Reducing Threats to Salmon


Land use varies widely across the region, from watersheds largely managed by the U.S. Forest Service in Skamania County to rapidly urbanizing watersheds in the Portland-Vancouver area of Clark County. Habitat conditions reflect these varied land uses. Habitat generally is stable or getting better on forestlands managed under the state Forest and Fish rules while habitat is degrading in urbanizing areas.

recent evaluation of land-use programs by the Lower Columbia Fish Recovery Board highlights the need to better integrate recovery plan priorities into local, state, and federal land-use programs. In addition, the lack of a comprehensive habitat status and trends monitoring effort remains a key gap in the region’s ability to evaluate changes in habitat conditions over time.

Hatcheries and Harvest

The Washington Department of Fish and Wildlife continues to reform hatchery and harvest practices as recommended in the Conservation and Sustainable Fisheries Plan. To date, the department has started implementation of 94 percent of all hatchery and harvest reform actions identified in the recovery plan.

Although the number of hatchery-origin fish competing with natural-origin fish for spawning habitat has decreased, recovery targets have not been reached. Large numbers of hatchery fish continue to constrain recovery of species such as fall Chinook and coho salmon.

Recent shifts in state hatchery and harvest policy create uncertainty about the future alignment of hatchery and harvest management with recovery needs. Because benefits of reform actions may take many generations of fish to be realized, sustained implementation with monitoring and adaptive management is needed.


Recovery of spring Chinook, coho, and steelhead in the region requires successful reintroduction of fish into habitat blocked by the Lewis River and Cowlitz River hydroelectric projects. Mitigation funds support habitat improvements in these blocked areas, while ongoing improvements in fish collection are increasing the prospects for recovery. However, proposals by the National Oceanic and Atmospheric Administration and the U.S. Fish and Wildlife Service to forgo fish passage into key habitat upstream of the Lewis River hydroelectric project create uncertainty about the success of recovery efforts.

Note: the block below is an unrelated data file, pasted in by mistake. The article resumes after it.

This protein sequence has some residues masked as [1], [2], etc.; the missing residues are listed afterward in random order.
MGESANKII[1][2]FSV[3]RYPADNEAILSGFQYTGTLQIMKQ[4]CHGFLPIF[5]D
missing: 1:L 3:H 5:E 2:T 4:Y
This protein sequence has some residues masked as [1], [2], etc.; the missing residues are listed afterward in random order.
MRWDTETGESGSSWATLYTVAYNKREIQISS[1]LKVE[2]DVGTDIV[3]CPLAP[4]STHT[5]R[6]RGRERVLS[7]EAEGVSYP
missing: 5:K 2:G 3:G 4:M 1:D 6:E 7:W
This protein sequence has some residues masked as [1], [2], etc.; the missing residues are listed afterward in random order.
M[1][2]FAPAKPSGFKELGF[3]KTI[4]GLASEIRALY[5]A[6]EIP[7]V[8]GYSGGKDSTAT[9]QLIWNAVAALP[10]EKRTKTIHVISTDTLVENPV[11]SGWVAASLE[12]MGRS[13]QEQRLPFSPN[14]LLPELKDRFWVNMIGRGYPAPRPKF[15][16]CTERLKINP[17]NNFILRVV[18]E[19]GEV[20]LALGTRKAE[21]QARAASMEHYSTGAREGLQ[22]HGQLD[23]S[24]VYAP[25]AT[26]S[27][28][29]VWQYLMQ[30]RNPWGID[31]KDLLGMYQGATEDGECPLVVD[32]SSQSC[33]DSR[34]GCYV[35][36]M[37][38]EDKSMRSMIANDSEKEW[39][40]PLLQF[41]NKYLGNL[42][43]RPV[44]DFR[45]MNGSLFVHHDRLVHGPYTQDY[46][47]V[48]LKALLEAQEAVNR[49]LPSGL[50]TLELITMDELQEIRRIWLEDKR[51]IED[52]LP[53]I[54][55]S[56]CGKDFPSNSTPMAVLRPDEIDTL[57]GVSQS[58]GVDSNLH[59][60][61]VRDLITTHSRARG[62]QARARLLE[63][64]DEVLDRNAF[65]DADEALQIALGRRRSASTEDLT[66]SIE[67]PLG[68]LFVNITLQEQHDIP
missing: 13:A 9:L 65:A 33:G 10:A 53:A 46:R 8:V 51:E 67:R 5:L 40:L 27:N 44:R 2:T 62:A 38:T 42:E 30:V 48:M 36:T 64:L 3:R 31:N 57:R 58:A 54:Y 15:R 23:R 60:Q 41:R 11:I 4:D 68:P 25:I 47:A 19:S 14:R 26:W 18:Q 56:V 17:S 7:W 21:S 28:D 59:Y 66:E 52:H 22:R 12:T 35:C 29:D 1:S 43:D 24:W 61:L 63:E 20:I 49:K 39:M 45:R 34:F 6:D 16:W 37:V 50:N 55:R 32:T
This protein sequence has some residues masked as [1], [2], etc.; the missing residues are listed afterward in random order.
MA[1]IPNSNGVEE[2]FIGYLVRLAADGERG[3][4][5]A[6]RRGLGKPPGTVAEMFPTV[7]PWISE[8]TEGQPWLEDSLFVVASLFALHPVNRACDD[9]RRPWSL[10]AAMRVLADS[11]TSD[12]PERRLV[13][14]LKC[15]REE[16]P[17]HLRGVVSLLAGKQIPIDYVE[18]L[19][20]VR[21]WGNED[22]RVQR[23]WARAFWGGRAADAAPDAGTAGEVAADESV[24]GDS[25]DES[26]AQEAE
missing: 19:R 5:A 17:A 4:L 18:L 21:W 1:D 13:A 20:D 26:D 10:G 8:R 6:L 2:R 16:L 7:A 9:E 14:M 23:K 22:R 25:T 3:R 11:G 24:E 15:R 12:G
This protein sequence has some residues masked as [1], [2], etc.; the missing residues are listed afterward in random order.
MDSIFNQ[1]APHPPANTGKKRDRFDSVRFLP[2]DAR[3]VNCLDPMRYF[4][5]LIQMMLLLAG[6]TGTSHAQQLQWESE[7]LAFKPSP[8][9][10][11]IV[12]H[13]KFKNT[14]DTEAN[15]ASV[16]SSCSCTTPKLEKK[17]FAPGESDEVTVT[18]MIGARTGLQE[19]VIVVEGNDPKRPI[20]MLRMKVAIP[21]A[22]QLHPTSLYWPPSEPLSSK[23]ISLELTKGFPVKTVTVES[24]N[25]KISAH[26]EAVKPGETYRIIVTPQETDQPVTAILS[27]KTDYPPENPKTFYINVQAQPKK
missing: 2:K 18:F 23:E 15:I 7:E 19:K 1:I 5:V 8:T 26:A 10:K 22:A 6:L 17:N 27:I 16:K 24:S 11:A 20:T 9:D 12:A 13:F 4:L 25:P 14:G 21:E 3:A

Ecological Interactions

Predation in the Columbia River estuary continues to be a recovery issue. Ongoing control programs have reduced bird and northern pikeminnow predation; however pinnipeds continue to eat too many salmon. Dedicated funding will be important to support and expand control programs established through recent changes to the Marine Mammal Protection Act.

Background: Salmon recovery in Washington is driven by regional salmon recovery plans. The recovery plans provide the actions and rationale for where to invest and when. Each region reports on the actions implemented related to what is recommended in the regional recovery plan. The information about recovery plan implementation is grounded in the regional organizations’ extensive knowledge of recovery issues and recovery progress.